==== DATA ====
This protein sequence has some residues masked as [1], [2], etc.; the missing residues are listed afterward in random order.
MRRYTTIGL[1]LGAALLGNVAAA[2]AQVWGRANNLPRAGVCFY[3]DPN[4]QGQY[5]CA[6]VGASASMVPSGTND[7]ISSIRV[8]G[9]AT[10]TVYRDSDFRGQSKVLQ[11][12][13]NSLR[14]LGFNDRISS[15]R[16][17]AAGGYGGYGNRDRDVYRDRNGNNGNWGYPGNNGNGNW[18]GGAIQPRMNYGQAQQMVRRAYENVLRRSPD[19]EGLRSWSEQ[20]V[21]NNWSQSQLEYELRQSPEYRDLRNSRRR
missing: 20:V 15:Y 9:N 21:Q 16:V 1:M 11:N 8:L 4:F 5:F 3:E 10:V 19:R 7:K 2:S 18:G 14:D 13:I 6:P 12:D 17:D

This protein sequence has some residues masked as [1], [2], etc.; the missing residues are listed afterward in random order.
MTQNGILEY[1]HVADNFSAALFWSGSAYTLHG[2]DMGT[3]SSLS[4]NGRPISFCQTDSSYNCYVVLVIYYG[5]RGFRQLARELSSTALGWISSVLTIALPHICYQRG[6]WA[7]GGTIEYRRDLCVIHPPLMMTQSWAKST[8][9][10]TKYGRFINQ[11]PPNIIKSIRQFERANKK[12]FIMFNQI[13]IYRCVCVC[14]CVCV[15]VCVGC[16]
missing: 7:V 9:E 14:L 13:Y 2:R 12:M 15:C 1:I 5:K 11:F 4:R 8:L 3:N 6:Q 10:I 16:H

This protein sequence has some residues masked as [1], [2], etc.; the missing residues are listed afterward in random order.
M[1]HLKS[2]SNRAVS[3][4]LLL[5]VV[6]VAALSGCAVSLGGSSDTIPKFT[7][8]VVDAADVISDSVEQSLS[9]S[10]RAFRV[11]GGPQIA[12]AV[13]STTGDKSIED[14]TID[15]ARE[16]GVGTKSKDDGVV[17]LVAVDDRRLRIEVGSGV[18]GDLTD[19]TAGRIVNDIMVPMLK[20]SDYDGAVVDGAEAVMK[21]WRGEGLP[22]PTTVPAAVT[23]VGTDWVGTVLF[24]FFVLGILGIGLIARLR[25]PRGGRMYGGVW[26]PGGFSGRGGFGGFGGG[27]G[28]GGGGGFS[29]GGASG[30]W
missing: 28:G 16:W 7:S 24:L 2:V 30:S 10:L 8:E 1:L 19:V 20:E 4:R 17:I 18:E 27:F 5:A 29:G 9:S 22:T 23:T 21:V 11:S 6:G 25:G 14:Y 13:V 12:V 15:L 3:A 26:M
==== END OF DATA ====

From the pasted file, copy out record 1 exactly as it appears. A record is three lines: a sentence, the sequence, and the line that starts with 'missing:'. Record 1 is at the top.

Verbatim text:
This protein sequence has some residues masked as [1], [2], etc.; the missing residues are listed afterward in random order.
MRRYTTIGL[1]LGAALLGNVAAA[2]AQVWGRANNLPRAGVCFY[3]DPN[4]QGQY[5]CA[6]VGASASMVPSGTND[7]ISSIRV[8]G[9]AT[10]TVYRDSDFRGQSKVLQ[11][12][13]NSLR[14]LGFNDRISS[15]R[16][17]AAGGYGGYGNRDRDVYRDRNGNNGNWGYPGNNGNGNW[18]GGAIQPRMNYGQAQQMVRRAYENVLRRSPD[19]EGLRSWSEQ[20]V[21]NNWSQSQLEYELRQSPEYRDLRNSRRR
missing: 20:V 15:Y 9:N 21:Q 16:V 1:M 11:N 8:L 4:F 5:F 3:E 10:V 19:R 7:K 2:S 18:G 14:D 13:I 6:P 12:D 17:D